Only one trustee has won a board seat after using the petition process -- in 1965, former Yale trustee William Horowitz was elected to the board after petitioning. Although few petitioners have ever gathered enough signatures to appear on the ballot, the option has grown more popular in recent years. Students and alumni see the process as an avenue to push for their interests and gain representation on the board.
During this last election in May, two petitioning candidates gathered enough signatures to make it onto the ballot, Lavielle said. One of those candidates dropped out due to a job change, and the Alumni Fellow Nominating Committee put forward one candidate for consideration. As a result, alumni could choose between two candidates for the open alumni fellow board seat -- petition candidate Victor Ashe, a former ambassador to Poland and mayor of Knoxville, Tenn., and David Thomas, president of Morehouse College in Atlanta.
Lavielle said that she and other alumni were concerned that the nominating committee put forward only one candidate.
“Usually they put up a couple of candidates. There’s no rule, but usually it’s more than one,” Lavielle said. “It was the first time in a long time that [trustees have] been confronted by a petitioning candidate who might actually win, and perhaps this was not attractive to them.”
Bond Hill said nominating committee members didn’t want to split the vote among several qualified candidates.
“If you put three candidates up, you tend to split the vote,” she said. “If you have two, you’re presenting the alums with a clear choice between those two candidates.”
David Thomas won the election, and the board announced it had gotten rid of the petition process shortly after. Lavielle, who had been planning to collect signatures for the next election, could no longer run for an open board seat.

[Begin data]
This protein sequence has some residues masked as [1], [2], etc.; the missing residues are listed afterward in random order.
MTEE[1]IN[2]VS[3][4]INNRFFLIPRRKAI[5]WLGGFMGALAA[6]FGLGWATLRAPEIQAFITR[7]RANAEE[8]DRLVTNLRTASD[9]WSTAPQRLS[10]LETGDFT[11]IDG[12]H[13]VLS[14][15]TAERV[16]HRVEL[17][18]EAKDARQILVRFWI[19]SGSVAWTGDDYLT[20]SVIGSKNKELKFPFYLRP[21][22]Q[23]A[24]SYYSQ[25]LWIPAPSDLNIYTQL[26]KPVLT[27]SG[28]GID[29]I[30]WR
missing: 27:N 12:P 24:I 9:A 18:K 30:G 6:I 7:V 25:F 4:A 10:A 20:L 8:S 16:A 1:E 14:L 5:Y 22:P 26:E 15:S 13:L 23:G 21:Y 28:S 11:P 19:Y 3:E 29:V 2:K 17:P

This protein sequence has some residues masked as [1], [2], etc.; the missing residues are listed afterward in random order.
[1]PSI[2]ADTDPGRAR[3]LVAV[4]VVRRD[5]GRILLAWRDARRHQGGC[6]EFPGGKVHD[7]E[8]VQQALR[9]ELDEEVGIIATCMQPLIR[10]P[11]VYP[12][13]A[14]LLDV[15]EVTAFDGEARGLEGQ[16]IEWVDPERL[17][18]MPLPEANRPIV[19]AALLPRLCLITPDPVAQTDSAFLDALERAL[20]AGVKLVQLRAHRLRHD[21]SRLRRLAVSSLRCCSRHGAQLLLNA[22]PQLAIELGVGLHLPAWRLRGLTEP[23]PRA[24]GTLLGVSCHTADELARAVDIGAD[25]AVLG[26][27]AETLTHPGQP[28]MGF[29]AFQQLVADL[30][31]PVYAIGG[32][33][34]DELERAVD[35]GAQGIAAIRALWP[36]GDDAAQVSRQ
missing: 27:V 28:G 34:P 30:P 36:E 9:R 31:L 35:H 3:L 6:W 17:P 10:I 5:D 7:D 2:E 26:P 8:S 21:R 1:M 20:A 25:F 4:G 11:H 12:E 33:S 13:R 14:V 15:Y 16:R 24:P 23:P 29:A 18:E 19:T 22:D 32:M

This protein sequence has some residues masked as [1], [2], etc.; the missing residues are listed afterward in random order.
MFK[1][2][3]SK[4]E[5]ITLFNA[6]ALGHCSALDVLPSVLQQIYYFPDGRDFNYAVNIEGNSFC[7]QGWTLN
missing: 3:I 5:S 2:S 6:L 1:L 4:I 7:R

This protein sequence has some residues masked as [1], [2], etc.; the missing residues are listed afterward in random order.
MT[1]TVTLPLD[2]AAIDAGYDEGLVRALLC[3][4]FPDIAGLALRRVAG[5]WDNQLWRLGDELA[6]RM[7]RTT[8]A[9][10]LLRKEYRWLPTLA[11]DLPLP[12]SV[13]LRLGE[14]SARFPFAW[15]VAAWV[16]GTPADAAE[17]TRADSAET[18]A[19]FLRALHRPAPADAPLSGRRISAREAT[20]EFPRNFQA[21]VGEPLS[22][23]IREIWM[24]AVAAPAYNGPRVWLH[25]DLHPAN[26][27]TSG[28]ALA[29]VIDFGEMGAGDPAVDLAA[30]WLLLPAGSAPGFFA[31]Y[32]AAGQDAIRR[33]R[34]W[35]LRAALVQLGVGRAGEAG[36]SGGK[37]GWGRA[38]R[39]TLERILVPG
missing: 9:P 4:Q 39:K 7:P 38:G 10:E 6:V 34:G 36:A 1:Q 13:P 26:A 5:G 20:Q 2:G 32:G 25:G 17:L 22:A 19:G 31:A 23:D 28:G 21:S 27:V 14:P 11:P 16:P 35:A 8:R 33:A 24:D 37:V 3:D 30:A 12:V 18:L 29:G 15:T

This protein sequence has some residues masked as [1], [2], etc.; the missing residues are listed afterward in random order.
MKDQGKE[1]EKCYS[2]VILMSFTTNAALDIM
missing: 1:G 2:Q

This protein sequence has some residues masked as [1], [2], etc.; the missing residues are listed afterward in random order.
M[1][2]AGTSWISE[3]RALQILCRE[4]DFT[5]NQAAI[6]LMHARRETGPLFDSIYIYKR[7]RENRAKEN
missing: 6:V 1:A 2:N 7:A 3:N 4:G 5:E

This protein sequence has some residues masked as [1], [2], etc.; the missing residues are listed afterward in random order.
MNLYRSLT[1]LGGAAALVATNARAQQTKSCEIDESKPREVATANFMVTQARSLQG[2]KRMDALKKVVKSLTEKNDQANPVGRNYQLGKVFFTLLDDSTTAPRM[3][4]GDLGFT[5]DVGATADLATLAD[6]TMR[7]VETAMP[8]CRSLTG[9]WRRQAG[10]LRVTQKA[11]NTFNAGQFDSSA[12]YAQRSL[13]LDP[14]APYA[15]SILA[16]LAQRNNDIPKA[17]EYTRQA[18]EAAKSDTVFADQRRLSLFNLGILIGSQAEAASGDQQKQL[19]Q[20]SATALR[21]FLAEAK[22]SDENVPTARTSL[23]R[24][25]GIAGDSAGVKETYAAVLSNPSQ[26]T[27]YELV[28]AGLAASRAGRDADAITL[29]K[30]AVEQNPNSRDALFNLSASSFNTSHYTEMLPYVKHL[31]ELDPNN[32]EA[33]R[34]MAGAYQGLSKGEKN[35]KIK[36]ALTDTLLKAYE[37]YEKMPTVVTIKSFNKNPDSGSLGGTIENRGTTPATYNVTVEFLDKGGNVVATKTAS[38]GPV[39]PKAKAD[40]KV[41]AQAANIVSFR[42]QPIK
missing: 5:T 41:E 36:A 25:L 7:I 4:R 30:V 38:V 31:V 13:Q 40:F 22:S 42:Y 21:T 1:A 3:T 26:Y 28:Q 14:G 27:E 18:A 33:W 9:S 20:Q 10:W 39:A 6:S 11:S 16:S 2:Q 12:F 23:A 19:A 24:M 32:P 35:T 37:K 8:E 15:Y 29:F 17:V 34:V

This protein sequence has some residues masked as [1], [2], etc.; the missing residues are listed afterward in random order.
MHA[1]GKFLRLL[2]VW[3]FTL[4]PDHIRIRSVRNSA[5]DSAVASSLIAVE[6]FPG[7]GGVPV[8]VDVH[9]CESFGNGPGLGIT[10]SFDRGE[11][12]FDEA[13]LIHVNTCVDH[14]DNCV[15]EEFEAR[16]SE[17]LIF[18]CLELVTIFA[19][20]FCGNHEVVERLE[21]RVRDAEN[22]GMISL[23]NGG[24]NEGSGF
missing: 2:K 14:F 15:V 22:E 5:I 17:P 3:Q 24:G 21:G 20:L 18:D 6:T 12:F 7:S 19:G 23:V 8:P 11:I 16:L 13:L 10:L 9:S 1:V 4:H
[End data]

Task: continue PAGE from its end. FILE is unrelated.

Bond Hill said the board had deliberated scrapping the petition process for several years.
“Over time, it looked like petition candidates were doing some things that we thought were undermining the alumni ballot process,” she said. “They were campaigning for long periods of time; they were running on particular issues, as opposed to their experience and expertise. And they were supported by outside groups -- in some cases, with staff and with money.”
Trustees considered trying to amend the process to remedy these concerns but didn’t see an effective way to do so.
Rick Legon, former president of the Association of Governing Boards, said the board’s decision to do away with the petition process will help ensure that trustees are good fiduciaries.
“I think that what Yale chose to do here was smart,” Legon said. “Diverse views are welcomed, but at the end of the day, there should be this sense that trustees are here for the betterment of all aspects, all issues, all concerns. And once the decision is made by the board -- whether you were in favor of the point of view that prevailed or not -- you are expected as a fiduciary to support that point of view.”
Losing the petition option wouldn’t be as devastating if the trustees better represented alumni views, said Jordi Bertrán Ramírez, a Yale sophomore who is also involved with Yale Forward.
"This severely undemocratic process can be remedied slightly if, theoretically, the Alumni Trustees represent the passions, concerns, and diversity of Yale Alumni," he wrote in an email. "But with the removal of the petition process, there is no avenue for grassroots organizing or community building around the pressing issues that the Yale community is facing."
Board members can ensure that alumni, students, employees and other institutional stakeholders feel represented by listening to their concerns and taking them into consideration, said David Maxwell, president emeritus of Drake University in Des Moines, Iowa, and senior fellow at AGB.
“They should be listening to the voices of the community in ways that are consequential, in ways that people know that their voices have been heard, and that what they are saying has been taken seriously and that the board has deliberated them seriously,” he said. “I know that’s not a good answer for somebody who wants to make sure that a board does X, Y or Z. But it is the responsibility of a good board.”